€1.6bn in reductions, Howlin says.
Budget "seeks to minimise" hardship and austerity on the Irish people, Howlin claims in his opening.
Noonan commends the Budget to the house to both applause and heckling. Howlin steps up for his speech.
Post-bailout support fund to be discussed after the budget with EU and IMF.
No increase in income tax, USC, tax rates, VAT, or excise on petrol and Diesel.
Pensions: Existing pension levy will be increased to .75% until the end of 2014, when a new 0.15% levy on pension funds will take effect from 2015.
DIRT tax on savings bumped up to 41%.
DUTY: Beer +10c, Wine+50c, Cigarettes +10c. Noonan says this must be viewed in light of 9% hospitality VAT rate. Effective midnight tonight.
Abolishing the Top Slicing Relief on all ex-gratia lump sum payments made in respect of retirements, or terminations. Medical insurance premium which will be eligible for tax relief capped at €1k per adult, €500 per child.
Projections for debt-to GDP ratio: 120% by end of 2014, 18.4% by end of 2015 , 114% at end 2016.
Public spending in 2014 will be €52.9bn.
Employment expected to grow by 1.5% this year and next, GDP expected to grow 2% in 2014.
Deficit forecasts: 7.3% in 2013, 4.8% in 2014, 2.9% in 2015.
Increase on limit of loan applications that can be appealed to credit review office from €500k to €3m. Subsidised financial training programmes for small businesses will also be provided.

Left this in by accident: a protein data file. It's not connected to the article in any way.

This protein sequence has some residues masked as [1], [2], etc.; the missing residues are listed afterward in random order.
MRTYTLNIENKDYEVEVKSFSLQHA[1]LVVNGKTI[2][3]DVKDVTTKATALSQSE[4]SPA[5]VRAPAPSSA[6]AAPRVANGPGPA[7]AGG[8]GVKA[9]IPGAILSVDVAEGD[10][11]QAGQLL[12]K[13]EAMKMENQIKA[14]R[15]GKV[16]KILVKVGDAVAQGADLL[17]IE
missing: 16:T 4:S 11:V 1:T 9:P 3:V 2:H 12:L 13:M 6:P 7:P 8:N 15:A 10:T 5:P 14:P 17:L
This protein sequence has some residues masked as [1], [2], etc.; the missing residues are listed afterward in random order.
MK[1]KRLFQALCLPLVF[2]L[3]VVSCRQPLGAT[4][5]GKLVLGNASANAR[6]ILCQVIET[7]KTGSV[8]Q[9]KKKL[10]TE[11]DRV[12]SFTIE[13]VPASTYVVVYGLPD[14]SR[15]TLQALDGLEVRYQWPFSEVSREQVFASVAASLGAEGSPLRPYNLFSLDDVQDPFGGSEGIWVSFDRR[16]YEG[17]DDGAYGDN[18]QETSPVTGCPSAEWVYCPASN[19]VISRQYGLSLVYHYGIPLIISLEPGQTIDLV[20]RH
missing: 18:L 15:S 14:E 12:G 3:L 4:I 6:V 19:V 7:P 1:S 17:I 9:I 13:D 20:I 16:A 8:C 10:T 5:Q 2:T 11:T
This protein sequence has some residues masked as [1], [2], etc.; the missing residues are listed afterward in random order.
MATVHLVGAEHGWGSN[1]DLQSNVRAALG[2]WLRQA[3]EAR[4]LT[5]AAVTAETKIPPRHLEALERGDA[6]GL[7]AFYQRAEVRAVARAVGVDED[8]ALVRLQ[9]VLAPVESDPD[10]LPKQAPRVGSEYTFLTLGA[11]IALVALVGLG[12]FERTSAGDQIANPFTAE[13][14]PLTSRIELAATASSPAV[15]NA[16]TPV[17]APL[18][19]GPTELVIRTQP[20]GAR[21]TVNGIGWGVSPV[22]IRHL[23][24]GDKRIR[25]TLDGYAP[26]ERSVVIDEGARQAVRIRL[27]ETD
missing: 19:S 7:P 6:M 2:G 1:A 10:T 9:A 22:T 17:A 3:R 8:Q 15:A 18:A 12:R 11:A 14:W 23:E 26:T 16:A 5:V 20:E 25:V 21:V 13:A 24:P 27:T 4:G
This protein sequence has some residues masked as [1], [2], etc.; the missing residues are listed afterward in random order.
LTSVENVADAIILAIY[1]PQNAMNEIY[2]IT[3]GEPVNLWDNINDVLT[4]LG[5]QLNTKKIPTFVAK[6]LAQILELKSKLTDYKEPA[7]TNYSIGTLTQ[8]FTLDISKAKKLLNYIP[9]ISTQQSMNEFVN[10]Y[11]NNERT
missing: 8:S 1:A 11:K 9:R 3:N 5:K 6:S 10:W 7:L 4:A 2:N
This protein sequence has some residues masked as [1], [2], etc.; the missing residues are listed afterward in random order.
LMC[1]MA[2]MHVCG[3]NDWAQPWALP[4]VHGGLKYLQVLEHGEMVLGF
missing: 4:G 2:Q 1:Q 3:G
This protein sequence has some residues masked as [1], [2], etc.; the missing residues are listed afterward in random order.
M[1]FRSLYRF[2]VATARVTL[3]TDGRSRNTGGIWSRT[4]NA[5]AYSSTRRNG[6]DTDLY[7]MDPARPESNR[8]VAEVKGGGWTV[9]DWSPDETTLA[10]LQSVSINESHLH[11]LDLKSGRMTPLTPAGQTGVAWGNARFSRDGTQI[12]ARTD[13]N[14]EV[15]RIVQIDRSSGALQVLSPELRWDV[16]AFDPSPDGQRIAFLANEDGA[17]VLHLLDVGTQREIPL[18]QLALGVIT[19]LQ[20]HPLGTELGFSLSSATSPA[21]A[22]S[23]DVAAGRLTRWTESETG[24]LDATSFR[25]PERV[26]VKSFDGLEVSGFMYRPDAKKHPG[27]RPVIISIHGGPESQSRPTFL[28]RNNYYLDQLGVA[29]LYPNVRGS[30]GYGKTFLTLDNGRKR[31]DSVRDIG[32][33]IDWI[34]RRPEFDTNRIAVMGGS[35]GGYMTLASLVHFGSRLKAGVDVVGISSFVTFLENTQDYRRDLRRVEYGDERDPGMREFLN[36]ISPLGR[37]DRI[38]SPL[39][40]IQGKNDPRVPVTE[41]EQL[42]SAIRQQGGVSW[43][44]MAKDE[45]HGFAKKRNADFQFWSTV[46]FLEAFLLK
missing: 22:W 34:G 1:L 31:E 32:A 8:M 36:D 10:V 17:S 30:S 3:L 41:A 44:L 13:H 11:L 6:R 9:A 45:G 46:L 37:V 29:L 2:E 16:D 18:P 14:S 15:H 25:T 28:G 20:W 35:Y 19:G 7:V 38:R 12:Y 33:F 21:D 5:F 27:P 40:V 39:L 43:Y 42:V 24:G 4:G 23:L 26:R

"The Government is a supporter of Credit Unions," Noonan says.
New powers for Revenue combating the "black economy" including counterfeit fuel, tobacco and alcohol.
Magdalene laundries victims' payments will be tax exempt.
There will be a new "start your own business" scheme for those who have been out of work for 15 months.
Capital gains tax relief for entrepreneurship disposing of assets to free up revenue for reinvestment - will be 50% of CTG.
"To create jobs, we need to support the creation of new businesses," Noonan says.
"100% committed" to 12.5% corporate tax rate. "This will not change." Noonan publishing new tax document stating clearly Ireland's approach to international tax issues.
NAMA will have approved €2bn in investment by 2015 - will include 4,500 new apartments and houses in Dublin. Will make funding available in loans for purchase of commercial property.
Tax incentives for home renovation on primary residences of 13.5% for Cork, Galway, Kilkenny, Dublin.
Farming - capital gains tax will be modified to make it easier to dispose of farmland. Flat rate addition to rise from 4.8% to 5%.
Tax incentives for the agriculture and food businesses will be subject to a full cost-benefit analysis.
9% rate for hospitality industry will be retained. Air travel tax to be abolished from April 1.
€500 million in 25 new "pro-business" measures.
Noonan confirms €3.1bn in adjustments, €2.1bn of which will come from expenditure cuts and revenue increases. Aiming for a deficit of 4.8% in 2014.
"The story of insolvent Ireland is known to all our people," Noonan begins, as he recites an overview of the last few years. He is covering the achievements of the Government to date.
The Dáil chamber has filled up and we're about to get under way.
Minister Noonan's Budget speech is due to begin imminently.